Tags: Arthritis | arthritis | knuckle cracking

Does Knuckle Cracking Cause Arthritis of Fingers?

By    |   Thursday, 09 Jul 2015 08:17 PM

Knuckle crackers may find pleasure from their practice despite the annoyance or warnings of damage from others, but concerns about arthritis are apparently myths. Several studies have shown that knuckle cracking doesn’t raise the risk of arthritis.

The popping sound from knuckle cracking comes from the bursting of tiny bubbles in the synovial fluid that lubricates the joints in the hands and fingers. As people stretch or bend the fingers backward, the bones are pulled apart to cause the pressure that bursts and pops the bubbles.

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However, knuckle cracking on a regular basis could lead to swollen hands and a reduction in grip strength as well as injuries, according to Harvard Health Publications.

Dr. Donald Unger revealed the results of a self-study in a 1998 edition of Arthritis and Rheumatism. Unger had taken it upon himself to do a self-analysis by cracking the knuckles in his left hand for 50 years while leaving his right hand alone.

“There was no arthritis in either hand, and no apparent differences between the two hands,” Unger reported, according to Medical News Today.

“Mother, you were wrong!” Unger reportedly said after earning a 2009 Ig Nobel Prize for Medicine, an award given on the eve of the real Nobel Prize ceremony for achievements that are humorous or make people think. His mother was among the people who had told him knuckle cracking caused arthritis.

The Uniformed Services University of the Health Sciences studied 214 people. Although 18.1 percent of the knuckle crackers had developed arthritis in their hands, 21.5 percent of subjects who did not crack their knuckles had arthritis in their hands, Medical News Today reported.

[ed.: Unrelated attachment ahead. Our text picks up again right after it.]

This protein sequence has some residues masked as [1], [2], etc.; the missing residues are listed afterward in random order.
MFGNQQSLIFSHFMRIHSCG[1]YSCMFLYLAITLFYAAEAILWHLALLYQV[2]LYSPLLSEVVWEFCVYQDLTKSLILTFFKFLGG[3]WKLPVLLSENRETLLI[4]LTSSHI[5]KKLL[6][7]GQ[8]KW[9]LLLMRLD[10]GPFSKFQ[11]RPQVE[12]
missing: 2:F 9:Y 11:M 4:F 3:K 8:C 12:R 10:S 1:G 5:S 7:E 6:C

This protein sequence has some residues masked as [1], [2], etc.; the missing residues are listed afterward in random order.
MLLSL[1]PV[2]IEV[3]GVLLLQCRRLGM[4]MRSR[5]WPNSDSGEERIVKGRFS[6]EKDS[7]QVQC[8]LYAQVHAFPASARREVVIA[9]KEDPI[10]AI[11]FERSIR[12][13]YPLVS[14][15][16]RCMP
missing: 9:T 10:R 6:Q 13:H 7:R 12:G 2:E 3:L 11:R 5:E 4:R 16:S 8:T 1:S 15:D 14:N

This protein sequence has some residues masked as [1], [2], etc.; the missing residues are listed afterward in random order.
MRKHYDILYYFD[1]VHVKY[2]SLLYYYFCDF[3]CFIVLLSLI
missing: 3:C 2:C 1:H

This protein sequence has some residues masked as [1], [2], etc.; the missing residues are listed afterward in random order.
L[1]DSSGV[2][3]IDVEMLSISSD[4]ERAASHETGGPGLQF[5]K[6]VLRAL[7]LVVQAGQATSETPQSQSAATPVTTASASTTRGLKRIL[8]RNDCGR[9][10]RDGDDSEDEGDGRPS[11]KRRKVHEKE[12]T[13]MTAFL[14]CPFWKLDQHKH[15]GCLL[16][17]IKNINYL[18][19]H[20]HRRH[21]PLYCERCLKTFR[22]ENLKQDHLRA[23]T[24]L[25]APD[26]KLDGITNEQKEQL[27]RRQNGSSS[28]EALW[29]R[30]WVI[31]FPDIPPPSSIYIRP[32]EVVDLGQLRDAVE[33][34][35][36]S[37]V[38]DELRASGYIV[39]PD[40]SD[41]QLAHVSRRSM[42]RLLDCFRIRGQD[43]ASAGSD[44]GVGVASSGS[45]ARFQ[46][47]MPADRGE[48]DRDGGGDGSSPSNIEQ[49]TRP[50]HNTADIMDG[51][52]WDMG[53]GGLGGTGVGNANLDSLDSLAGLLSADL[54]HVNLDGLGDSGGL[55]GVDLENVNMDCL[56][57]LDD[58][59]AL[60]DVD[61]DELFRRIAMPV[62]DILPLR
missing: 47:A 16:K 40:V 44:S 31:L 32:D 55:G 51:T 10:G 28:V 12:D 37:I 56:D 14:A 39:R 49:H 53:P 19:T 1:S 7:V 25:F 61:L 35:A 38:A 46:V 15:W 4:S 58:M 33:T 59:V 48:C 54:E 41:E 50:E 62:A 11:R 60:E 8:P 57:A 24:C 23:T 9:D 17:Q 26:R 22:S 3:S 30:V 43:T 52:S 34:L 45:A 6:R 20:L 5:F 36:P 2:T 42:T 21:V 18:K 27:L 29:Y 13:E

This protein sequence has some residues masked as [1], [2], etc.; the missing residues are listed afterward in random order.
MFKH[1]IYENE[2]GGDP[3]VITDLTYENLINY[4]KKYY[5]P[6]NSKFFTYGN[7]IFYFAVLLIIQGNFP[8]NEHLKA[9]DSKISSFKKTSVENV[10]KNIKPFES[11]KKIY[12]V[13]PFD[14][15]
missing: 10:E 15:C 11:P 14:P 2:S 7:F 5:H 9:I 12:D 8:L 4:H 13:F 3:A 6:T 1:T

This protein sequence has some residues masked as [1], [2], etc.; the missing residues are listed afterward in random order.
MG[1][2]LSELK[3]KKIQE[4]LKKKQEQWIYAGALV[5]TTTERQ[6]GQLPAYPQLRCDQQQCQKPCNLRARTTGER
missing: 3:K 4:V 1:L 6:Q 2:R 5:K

A 1990 study of 300 participants found similar rates of arthritis in the hands among knuckle crackers and those who did not crack their knuckles. However, those who cracked their knuckles had higher rates of weaker grips and inflammation of the hands, it was reported by the researchers at the Department of Internal Medicine, Mount Carmel Mercy Hospital, in Detroit.

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Research at Harvard and the Johns Hopkins Arthritis Center has shown no link between arthritis and knuckle cracking, but research has shown a connection between knuckle crackers and an increased risk in soft-tissue swelling and a weakened grip, according to Medical News Today.

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Knuckle crackers may find pleasure from their practice despite the annoyance or warnings of damage from others, but concerns about arthritis are apparently myths. Several studies have shown that knuckle cracking doesn't raise the risk of arthritis.
arthritis, knuckle cracking
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2015-17-09
Thursday, 09 Jul 2015 08:17 PM
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